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In Fort Saskatchewan, RFID Goes Out on a Limb
The Canadian city is using passive EPC tags to track the maintenance of its trees, playground equipment, garbage cans and parks.
Apr 28, 2011—When workers maintain trees and parks or empty public garbage cans in Fort Saskatchewan, a city of 18,000 residents in Alberta, Canada, they keep record of their daily activities via radio frequency identification. By reading passive ultrahigh-frequency (UHF) EPC Gen 2 RFID tags attached to the lower limbs of trees, bolted to garbage cans or adhered to swing sets, as well as tags buried in the soil, staff members not only can update city records regarding maintenance status, they can also access details about when an item, such as a tree or a piece of playground equipment, was last serviced, as well as how and by whom.
The city began installing the tags—provided by HisTree.net, a company based in nearby Edmonton—on hundreds of its trees early this year, and is now also attaching the tags to playground equipment, bolting them to garbage cans and burying then underground at city parks, says Chris Enders, the city's superintendent of parks and facilities management. HisTree.net is also supplying handheld readers and a hosted software application.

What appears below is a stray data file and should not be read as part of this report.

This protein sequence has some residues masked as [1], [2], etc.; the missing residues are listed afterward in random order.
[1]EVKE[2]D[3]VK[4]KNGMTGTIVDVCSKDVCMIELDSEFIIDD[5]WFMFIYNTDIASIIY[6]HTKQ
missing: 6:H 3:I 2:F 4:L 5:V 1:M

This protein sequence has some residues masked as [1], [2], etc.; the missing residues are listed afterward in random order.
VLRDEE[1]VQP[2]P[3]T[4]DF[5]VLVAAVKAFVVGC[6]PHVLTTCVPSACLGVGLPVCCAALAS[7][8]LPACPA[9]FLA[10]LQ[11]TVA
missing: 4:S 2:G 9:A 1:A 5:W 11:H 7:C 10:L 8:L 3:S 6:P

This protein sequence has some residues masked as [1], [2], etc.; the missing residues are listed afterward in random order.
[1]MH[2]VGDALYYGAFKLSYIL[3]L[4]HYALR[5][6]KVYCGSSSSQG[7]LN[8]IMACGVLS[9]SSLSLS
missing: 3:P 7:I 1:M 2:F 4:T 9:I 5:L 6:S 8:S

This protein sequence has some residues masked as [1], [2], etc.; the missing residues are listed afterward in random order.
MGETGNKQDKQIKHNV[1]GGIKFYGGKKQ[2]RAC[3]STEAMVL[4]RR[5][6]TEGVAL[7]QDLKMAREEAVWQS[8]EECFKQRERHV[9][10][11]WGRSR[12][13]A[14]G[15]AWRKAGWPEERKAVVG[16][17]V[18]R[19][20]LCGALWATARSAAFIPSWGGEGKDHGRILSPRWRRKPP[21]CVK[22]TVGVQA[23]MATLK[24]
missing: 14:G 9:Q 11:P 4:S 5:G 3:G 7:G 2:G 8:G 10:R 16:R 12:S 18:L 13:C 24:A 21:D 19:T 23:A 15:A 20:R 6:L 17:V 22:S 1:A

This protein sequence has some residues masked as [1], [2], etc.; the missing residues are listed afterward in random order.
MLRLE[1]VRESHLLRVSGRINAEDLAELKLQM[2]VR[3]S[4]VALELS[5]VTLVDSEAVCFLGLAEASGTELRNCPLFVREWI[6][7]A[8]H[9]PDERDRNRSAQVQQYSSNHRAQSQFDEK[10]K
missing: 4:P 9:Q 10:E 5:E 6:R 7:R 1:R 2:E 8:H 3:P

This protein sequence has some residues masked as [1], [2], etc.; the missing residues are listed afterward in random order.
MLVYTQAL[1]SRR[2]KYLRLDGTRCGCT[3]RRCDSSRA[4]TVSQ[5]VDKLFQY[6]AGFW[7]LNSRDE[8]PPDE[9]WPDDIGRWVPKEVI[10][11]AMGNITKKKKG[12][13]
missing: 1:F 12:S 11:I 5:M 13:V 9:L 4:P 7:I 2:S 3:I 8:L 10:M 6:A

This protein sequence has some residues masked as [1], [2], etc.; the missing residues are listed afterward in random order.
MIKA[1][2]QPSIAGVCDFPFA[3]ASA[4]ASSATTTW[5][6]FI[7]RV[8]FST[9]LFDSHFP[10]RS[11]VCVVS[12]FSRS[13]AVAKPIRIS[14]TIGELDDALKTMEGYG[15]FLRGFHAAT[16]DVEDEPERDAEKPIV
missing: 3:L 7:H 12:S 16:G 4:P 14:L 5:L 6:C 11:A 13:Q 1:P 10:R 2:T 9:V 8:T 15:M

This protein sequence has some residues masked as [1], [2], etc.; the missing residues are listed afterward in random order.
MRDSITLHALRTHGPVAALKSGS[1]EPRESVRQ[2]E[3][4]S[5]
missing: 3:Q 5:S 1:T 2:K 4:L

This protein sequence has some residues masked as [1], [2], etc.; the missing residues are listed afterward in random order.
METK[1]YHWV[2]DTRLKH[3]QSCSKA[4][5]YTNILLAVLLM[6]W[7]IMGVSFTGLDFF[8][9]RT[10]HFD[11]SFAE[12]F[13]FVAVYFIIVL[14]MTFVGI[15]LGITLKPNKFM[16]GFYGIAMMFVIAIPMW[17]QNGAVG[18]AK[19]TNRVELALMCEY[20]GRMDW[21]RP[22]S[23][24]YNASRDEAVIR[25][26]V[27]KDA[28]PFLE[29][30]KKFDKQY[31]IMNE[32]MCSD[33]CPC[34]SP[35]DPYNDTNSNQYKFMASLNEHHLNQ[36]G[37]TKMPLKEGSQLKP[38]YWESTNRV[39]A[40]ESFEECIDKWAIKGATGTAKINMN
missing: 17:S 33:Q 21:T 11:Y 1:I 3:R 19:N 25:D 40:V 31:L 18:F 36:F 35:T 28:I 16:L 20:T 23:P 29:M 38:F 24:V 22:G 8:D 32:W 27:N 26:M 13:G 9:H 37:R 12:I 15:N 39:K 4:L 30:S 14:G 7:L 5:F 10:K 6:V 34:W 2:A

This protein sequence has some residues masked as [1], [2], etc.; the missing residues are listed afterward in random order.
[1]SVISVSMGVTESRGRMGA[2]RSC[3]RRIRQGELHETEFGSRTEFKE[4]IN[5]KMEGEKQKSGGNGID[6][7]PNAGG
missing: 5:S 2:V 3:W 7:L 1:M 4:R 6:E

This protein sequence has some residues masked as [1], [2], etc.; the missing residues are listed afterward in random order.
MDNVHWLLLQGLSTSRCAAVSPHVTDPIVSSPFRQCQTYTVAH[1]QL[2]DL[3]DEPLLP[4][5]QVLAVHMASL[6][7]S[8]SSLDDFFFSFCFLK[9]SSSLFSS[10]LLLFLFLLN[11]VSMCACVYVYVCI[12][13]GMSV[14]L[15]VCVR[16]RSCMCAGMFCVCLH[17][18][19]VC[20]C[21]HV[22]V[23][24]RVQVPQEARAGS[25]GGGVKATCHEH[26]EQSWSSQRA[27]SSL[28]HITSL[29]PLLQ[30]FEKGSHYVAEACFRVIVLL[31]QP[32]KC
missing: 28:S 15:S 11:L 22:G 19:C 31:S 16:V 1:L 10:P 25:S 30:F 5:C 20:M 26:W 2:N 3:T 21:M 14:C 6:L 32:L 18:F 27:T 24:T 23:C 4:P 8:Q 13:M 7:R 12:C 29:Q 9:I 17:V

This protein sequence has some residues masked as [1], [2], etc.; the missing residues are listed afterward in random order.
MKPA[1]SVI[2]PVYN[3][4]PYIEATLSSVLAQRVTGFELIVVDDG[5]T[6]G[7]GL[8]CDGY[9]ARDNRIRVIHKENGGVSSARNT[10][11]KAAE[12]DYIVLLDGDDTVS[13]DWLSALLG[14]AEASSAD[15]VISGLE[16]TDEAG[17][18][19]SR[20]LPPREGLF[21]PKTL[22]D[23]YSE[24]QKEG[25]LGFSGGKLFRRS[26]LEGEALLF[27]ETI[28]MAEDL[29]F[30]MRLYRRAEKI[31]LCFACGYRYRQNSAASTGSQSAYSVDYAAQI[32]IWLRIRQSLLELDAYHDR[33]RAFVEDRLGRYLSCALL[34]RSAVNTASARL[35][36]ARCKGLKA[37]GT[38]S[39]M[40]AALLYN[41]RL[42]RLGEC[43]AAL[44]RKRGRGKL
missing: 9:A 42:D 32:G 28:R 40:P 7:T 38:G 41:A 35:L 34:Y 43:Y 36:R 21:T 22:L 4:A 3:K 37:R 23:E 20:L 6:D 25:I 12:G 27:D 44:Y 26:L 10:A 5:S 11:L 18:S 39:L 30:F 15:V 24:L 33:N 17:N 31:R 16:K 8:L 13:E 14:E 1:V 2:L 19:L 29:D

After a developer plants trees, a contractor attaches a UHF EPC Gen 2 passive to each tree, by means of a wire cable loop around a lower limb, and then locks it place. The cable passes through a hole, and then a second hole for locking, at which time it is snapped shut and can sustain a 700-pound pull. The tags, manufactured by GAO RFID, consist of an Alien Technology ALN-9629 Square RFID inlay encased in a protective plastic shell. Each tag is encoded with a unique ID number. The contractors employ a handheld interrogator to read tags attached to the trees whenever they are serviced (HisTree.net leases Trimble Nomad readers to the contractors for that purpose). When the tag is first input into the system, it is read by the contractor, and data about the tree—such as its age, species and size—is input into the handheld device. The information is then forwarded via a Wi-Fi connection to the back-end server hosted by Histree.net when within range of a Wi-Fi node, or via a GSM cellular connection, explains Art Maat, HisTree.net's president.
When maintaining a tree—for example, adding water, fertilizer or pruning—a contractor first reads its tag, then inputs data indicating which services were provided. The city can then use a password to log onto HisTree.net's Web site and access that information. In that way, if the city notices that a particular tree looks unhealthy, for instance, it can access that tree's data online and determine how well it is being maintained.
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